jeez nvm; sorry to offend anyone who bought a personal statement

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HarveySpecterr

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jeez nvm; sorry to offend anyone who bought a personal statement

Postby HarveySpecterr » Sat Mar 25, 2017 10:40 am

anyone know how to delete a thread? This one is most unproductive.
Last edited by HarveySpecterr on Sat Mar 25, 2017 4:02 pm, edited 1 time in total.

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Re: The Value of Autodidacticism for Admissions Committees?

Postby HarveySpecterr » Sat Mar 25, 2017 10:44 am

:idea: :arrow: :?:
Last edited by HarveySpecterr on Sat Mar 25, 2017 4:03 pm, edited 1 time in total.

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Re: The Value of Autodidacticism for Admissions Committees?

Postby AZ123 » Sat Mar 25, 2017 10:47 am

I don't think law schools actually care whether or not you use an Lsat prep course/consulting service/etc. I would assume they just include that question to gather statistics or information, kind of like the question about what other law schools you applied to.

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Re: The Value of Autodidacticism for Admissions Committees?

Postby cavalier1138 » Sat Mar 25, 2017 10:48 am

An application benefits from not using pointlessly complicated jargon in order to sound smarter.

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Re: The Value of Autodidacticism for Admissions Committees?

Postby Rigo » Sat Mar 25, 2017 10:50 am

cavalier1138 wrote:An application benefits from not using pointlessly complicated jargon in order to sound smarter.

Seriously.

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Re: The Value of Autodidacticism for Admissions Committees?

Postby Rigo » Sat Mar 25, 2017 10:52 am

HarveySpecterr wrote:Thinking further on this, it might bear on a school's financial aid allocation, expecially need based aid. In other words, they may not want to give need-based aid to someone who could spend $800 on a LSAT prep course, or god knows how much for a consulting firm to perfect the personal statement. Accurate assumptions?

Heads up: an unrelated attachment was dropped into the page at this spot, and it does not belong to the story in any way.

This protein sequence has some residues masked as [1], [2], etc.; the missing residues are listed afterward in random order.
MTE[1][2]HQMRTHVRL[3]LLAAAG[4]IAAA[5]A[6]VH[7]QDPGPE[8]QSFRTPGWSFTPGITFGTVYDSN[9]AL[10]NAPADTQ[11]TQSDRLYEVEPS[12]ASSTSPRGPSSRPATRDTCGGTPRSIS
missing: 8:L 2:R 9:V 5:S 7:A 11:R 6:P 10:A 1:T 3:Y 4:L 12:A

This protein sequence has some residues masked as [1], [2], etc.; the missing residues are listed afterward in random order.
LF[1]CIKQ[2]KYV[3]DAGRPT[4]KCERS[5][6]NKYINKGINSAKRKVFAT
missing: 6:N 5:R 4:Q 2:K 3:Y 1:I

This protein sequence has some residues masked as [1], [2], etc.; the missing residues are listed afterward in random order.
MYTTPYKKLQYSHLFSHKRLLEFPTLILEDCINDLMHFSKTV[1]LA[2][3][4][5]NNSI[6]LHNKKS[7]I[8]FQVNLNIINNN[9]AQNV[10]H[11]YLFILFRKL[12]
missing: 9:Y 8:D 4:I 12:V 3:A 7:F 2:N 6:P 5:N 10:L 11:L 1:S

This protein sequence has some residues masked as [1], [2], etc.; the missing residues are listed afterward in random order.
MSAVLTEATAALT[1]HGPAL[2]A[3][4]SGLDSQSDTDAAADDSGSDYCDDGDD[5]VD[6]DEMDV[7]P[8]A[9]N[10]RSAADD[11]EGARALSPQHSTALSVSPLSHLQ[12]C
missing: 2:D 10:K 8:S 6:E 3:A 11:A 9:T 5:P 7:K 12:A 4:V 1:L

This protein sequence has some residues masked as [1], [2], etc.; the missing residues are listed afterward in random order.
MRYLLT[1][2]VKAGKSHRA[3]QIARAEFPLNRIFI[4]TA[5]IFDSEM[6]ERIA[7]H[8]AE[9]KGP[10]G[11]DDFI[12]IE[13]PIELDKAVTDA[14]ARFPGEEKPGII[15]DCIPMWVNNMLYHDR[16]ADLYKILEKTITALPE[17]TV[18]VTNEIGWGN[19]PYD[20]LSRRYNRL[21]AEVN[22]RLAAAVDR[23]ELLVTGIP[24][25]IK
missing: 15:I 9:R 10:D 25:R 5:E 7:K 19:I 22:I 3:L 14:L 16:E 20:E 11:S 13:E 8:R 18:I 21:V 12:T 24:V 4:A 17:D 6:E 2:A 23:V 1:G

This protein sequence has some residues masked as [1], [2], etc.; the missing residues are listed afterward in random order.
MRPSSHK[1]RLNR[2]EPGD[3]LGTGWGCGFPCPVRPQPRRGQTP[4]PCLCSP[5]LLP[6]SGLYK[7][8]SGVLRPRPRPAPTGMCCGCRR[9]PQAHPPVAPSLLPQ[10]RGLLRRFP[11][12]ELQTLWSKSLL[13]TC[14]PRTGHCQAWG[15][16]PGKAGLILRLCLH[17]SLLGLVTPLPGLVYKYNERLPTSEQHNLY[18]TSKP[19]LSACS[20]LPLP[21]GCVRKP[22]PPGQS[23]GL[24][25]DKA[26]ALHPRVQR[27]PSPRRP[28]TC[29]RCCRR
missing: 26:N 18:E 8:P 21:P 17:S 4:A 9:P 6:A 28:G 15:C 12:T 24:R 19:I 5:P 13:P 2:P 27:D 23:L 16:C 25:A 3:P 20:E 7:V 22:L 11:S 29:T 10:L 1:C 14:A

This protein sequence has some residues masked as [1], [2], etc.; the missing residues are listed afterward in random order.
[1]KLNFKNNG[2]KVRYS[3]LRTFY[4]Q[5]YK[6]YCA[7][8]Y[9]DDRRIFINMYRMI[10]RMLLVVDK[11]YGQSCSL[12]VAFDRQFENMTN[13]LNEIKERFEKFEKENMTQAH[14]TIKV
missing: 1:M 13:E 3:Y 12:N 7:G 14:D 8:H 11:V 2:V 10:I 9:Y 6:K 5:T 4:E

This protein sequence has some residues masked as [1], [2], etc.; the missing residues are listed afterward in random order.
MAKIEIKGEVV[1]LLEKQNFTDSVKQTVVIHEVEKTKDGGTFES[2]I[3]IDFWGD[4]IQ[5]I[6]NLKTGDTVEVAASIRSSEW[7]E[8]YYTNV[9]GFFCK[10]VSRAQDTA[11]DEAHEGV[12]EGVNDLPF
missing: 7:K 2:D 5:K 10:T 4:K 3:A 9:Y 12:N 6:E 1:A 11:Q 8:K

Need-aid is all about your tax returns and those of your parents.
I promise you saying you took a prep course will not impact your aid whatsoever.

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Re: The Value of Autodidacticism for Admissions Committees?

Postby bitter_melon » Sat Mar 25, 2017 11:38 am

In a very narrow sense, there might be some truth to what you're saying, in that schools want your personal statement to be your authentic written voice. So yeah, if you write some piece of crap and then turn it over to a "consultant" who rewrites it, that could potentially hurt you if the written voice doesn't compare to what's on your LSAT essay or if they otherwise suspect that it isn't a reflection of your own abilities, but that would be an extreme case. If you have someone look over your stuff and point out typos, awkward sentence structures, or otherwise areas where it doesn't really work, and then you go and fix that on your own, that's better than turning in some poorly trash that's filled with spelling and grammar mistakes.

But that isn't what you were asking us about, you were asking us to stroke your ego about how brilliant you must be in order for you to be able to do this without any sort of help, and the answer to that is that no, nobody cares, it's not unique, and nobody is going to worship you for it. I did the same thing and I know that I'm not alone, this isn't undergrad, most of us are adults.

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Re: The Value of Autodidacticism for Admissions Committees?

Postby HarveySpecterr » Sat Mar 25, 2017 12:03 pm

AZ123 wrote:I don't think law schools actually care whether or not you use an Lsat prep course/consulting service/etc. I would assume they just include that question to gather statistics or information, kind of like the question about what other law schools you applied to.


I know for a fact that some admissions committees will care what other schools you applied to because professors confirmed this to me during grad school at UT-Austin. They said they're more apt to accept someone who applies to a bunch of elite schools than someone for whom their own is clearly a "reach" or "Dream" school because it indicates the type of place where the applicant believes him or herself to really belong.

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Re: The Value of Autodidacticism for Admissions Committees?

Postby HarveySpecterr » Sat Mar 25, 2017 12:07 pm

Also: wow. Some of y'all are incredibly bitter and negative.

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Re: The Value of Autodidacticism for Admissions Committees?

Postby UVA2B » Sat Mar 25, 2017 12:11 pm

HarveySpecterr wrote:
AZ123 wrote:I don't think law schools actually care whether or not you use an Lsat prep course/consulting service/etc. I would assume they just include that question to gather statistics or information, kind of like the question about what other law schools you applied to.


I know for a fact that some admissions committees will care what other schools you applied to because professors confirmed this to me during grad school at UT-Austin. They said they're more apt to accept someone who applies to a bunch of elite schools than someone for whom their own is clearly a "reach" or "Dream" school because it indicates the type of place where the applicant believes him or herself to really belong.